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Case Study : Coaching in the Aftermath of Bullying

John, an accounts manager, reluctantly used the company’s grievance procedure after some few months of bullying by his boss, Phil, the Finance Director.  An investigation confirmed that Phil’s behaviour had been bullying and indeed there were indications that other staff had left because of Phil’s behaviour.

Throughout the process, Phil asserted his innocence of any unacceptable behaviour, and at the end of the investigation, both Phil and John were feeling ‘bruised’.  It is rare – particularly in small companies where there is little scope to move people into alternative areas – for relationships to be ‘mended’ sufficiently to enable people to work together in harmony going forward.  However, Elaine, the HR Director, wanted to put every effort into keeping both individuals together, and recognizing that the bully also needs support, suggested coaching for Phil.

The first session was exploratory or ‘diagnostic’ to try to get beneath the surface and to find a way of supporting him, helping him to manage the aftermath, particularly in his position as a member of the senior team.  This required delicate handling, overcoming his resistance and resentment about the situation he was now in,  as well as  time to build trust and confidence.  Phil asserted that he did not know what was wrong with his behaviour, and it became clear that he found relationships with both peers and his own reports difficult, although he spoke more warmly of his relationship with his boss, the CEO.  The way forward was to “hold a mirror” up to his behaviour and help him understand what was unhelpful and how it might affect other people.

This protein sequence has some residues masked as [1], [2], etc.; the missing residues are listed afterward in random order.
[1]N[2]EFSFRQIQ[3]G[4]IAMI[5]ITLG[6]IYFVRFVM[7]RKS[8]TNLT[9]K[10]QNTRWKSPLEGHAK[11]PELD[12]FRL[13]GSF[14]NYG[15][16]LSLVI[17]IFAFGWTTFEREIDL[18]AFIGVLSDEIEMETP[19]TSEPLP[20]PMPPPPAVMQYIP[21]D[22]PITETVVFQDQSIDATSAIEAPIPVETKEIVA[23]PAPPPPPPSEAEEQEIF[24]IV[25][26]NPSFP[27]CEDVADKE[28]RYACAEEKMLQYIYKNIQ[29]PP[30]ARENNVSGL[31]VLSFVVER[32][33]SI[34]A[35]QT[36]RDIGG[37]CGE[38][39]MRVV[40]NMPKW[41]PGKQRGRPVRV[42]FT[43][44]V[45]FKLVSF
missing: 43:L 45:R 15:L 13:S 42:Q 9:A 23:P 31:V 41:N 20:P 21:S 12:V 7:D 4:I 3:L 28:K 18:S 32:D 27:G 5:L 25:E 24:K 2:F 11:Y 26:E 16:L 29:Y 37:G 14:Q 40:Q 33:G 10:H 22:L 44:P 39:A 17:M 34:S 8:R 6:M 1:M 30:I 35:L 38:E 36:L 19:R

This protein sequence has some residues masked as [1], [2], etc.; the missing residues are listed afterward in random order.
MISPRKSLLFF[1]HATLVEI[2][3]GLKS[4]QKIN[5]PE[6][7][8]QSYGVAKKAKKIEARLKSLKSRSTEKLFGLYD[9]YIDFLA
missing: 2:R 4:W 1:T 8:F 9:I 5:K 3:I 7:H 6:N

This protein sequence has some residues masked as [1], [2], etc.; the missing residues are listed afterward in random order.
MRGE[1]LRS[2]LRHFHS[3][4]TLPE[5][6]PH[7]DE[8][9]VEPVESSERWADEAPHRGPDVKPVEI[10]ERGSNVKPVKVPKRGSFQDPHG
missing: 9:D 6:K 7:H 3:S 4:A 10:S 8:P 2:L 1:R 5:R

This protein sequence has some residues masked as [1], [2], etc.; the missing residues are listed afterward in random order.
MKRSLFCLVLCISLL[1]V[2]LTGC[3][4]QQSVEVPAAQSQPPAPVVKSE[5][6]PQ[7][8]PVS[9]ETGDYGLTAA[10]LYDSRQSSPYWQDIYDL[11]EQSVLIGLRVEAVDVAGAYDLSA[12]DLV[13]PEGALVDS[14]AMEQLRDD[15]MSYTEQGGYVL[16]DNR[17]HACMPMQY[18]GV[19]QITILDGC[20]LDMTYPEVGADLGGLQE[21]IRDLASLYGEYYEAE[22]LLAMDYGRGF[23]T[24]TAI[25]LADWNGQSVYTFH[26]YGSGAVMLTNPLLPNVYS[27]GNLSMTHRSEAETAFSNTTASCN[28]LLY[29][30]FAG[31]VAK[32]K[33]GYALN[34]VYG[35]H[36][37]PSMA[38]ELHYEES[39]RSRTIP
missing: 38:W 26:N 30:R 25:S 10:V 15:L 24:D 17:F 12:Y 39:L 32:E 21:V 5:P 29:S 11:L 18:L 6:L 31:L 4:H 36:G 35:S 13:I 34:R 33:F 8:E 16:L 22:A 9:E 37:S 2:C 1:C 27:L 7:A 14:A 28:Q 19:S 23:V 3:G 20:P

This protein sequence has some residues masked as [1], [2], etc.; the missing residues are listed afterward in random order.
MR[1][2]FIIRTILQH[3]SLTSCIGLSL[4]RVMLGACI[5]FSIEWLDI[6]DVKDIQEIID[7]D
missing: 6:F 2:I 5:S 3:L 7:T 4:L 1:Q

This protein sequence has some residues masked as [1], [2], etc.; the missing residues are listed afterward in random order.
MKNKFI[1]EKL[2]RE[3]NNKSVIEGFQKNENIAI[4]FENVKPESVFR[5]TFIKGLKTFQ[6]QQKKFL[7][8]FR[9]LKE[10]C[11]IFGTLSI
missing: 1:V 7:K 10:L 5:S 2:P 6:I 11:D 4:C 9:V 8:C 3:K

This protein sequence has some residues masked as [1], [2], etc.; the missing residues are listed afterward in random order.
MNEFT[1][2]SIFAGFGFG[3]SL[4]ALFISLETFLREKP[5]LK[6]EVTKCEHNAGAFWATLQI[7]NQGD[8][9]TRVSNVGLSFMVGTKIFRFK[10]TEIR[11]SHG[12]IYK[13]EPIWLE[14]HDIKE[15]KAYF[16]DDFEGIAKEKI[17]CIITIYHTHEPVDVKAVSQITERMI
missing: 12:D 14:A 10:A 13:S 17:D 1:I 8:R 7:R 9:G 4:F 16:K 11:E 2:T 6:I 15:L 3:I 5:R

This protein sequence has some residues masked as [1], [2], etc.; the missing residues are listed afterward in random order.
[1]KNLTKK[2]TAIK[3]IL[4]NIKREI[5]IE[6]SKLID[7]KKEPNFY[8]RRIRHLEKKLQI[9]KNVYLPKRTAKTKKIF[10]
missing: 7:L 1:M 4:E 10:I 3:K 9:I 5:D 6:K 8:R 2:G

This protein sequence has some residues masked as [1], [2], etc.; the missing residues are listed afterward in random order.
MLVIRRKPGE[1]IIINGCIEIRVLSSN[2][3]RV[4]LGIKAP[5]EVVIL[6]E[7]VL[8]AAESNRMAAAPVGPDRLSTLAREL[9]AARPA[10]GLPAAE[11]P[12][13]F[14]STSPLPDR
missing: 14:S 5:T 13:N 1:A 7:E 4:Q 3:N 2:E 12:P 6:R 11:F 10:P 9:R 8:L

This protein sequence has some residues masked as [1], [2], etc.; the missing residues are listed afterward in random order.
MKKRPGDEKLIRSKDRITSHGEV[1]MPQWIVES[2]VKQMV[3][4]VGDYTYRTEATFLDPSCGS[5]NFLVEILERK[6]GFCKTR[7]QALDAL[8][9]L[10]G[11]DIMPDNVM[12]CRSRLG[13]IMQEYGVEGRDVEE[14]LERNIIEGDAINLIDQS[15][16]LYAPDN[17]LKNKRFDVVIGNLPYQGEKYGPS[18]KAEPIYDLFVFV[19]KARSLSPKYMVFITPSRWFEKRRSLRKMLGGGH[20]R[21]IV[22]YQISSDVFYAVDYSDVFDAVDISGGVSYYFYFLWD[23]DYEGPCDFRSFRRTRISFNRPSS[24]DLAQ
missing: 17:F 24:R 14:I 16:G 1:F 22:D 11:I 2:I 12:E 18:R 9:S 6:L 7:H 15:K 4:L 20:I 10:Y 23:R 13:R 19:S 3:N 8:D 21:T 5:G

We worked quite intensively over three months through a mixture of activities, including various psychological and management questionnaires and discussions to help him to understand his strengths as well as his weaknesses, his preferred personal and management style, identifying patterns of thinking over time. Agreeing areas to work on together and approaching tasks and challenges – eventually with some humility –  over some three months enabled Phil to regain his self-confidence and develop more useful ways of relating to his staff.

Six months on, the feedback from the HR Director was that he was a ‘changed person’.  We had quarterly reviews over the following year so that Phil continued to feel supported and was encouraged to develop as a much more effective – and much happier – people-manager.

Please note: All the names have been changed for purposes of confidentiality

 

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